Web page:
A photo of a wide highway in a suburban landscape.
View of I-405 in Renton. (Credit: Washington Department of Transportation)

The tragic military attack on Ukraine by Russia has upended the world, making us think differently about things we took for granted even a couple weeks ago. But the new tension and uncertainty we are experiencing is something that influenced government policies in the United States for 40 years. One of the most profound, but also overlooked, impacts of the Cold War is how fears of a nuclear strike by the U.S.S.R. fueled the construction of highways and the suburbanization of American life.

In this episode, reporter Ray Dubicki and I discuss how these policies of “urban dispersal” helped make the U.S. the predominantly suburban nation it is today. Ray also shares what it was like to grow up in the Maryland suburbs of D.C. during the Cold War and where a one-of-a-kind nuclear bomb shelter was built in Seattle. Join us for a frank discussion of a very difficult topic.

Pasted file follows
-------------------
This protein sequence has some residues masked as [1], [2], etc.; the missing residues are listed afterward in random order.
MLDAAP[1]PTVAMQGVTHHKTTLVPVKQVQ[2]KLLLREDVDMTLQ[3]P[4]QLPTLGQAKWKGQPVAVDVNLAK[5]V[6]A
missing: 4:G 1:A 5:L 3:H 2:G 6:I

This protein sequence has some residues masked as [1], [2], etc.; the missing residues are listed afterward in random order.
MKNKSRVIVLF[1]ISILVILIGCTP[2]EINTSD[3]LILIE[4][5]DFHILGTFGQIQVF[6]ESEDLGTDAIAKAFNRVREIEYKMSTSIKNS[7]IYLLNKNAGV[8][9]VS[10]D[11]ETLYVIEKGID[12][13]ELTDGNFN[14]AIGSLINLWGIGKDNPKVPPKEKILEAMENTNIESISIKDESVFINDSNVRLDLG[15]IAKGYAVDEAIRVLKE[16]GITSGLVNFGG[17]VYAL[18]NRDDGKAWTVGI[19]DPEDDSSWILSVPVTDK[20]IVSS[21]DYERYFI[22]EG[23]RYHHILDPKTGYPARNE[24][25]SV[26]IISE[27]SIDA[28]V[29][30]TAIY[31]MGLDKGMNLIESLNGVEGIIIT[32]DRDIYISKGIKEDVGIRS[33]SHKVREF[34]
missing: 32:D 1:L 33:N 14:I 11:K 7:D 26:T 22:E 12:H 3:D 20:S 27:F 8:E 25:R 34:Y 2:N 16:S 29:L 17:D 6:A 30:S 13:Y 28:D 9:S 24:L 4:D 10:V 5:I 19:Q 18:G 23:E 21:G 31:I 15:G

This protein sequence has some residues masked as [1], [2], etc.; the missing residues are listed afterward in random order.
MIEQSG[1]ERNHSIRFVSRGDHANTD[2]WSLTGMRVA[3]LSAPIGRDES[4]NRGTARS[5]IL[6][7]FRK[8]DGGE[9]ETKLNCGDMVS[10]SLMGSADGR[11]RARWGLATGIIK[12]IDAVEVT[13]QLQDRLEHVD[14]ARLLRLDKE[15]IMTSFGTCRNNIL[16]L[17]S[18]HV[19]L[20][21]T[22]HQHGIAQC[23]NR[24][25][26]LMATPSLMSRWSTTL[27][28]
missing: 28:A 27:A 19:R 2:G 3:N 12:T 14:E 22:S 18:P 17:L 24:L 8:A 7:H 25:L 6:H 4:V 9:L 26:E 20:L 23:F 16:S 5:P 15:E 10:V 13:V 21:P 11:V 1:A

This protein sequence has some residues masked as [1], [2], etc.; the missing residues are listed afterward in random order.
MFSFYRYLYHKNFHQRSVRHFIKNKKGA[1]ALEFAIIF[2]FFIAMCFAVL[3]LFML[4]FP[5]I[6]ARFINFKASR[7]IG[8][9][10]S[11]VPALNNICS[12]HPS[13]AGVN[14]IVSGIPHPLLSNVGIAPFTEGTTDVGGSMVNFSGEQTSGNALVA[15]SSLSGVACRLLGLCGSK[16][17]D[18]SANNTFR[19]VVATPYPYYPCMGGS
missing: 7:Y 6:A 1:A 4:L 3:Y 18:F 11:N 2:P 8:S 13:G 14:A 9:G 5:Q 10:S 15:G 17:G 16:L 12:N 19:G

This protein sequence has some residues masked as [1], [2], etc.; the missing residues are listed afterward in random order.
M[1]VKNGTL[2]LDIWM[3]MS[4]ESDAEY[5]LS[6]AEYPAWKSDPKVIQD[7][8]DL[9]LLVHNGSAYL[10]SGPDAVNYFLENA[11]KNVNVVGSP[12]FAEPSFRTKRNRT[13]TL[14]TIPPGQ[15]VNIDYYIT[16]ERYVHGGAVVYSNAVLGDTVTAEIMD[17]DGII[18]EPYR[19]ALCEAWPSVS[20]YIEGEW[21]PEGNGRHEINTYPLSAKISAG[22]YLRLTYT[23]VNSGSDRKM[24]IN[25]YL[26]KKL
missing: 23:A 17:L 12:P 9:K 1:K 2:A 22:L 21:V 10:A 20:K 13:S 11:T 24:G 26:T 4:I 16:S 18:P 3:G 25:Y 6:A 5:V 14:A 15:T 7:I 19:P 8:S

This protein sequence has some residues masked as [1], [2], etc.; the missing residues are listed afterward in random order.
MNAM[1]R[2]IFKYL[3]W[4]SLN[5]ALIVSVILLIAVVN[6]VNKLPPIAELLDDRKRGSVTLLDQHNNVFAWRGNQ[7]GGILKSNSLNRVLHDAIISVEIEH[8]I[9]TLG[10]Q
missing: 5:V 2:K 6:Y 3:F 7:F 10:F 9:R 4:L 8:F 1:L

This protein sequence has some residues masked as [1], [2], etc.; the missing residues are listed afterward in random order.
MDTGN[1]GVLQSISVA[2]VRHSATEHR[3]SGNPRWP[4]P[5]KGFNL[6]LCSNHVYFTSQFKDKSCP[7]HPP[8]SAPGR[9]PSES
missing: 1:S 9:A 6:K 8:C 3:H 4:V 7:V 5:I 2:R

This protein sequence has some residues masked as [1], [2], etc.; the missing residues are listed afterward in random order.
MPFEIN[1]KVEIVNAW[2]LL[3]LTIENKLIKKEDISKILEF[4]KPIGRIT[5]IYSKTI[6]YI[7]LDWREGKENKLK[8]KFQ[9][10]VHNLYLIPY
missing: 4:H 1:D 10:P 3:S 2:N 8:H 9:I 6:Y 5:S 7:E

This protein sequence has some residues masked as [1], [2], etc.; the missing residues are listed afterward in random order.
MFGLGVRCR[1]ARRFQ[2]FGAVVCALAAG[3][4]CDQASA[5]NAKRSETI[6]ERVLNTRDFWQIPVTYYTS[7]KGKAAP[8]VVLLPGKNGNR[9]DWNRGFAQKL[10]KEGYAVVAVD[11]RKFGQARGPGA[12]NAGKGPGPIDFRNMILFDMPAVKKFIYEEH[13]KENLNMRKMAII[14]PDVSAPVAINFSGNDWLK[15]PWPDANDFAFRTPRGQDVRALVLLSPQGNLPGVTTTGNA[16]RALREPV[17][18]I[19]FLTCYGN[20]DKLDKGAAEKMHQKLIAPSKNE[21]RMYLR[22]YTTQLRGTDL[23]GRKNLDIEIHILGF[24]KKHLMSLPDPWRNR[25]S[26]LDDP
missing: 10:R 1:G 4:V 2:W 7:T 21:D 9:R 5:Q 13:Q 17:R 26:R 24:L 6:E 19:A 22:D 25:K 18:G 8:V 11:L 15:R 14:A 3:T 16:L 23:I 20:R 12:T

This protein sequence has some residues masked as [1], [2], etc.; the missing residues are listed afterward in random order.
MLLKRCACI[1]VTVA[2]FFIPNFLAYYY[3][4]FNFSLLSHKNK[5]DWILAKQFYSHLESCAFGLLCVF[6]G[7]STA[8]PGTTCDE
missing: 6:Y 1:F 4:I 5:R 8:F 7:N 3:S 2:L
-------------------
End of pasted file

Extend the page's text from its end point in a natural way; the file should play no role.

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Natalie Bicknell Argerious (she/her) is Managing Editor at The Urbanist. A passionate urban explorer since childhood, she loves learning how to make cities more inclusive, vibrant, and environmentally resilient. You can often find her wandering around Seattle's Central District and Capitol Hill with her dogs and cat. Email her at natalie [at] theurbanist [dot] org.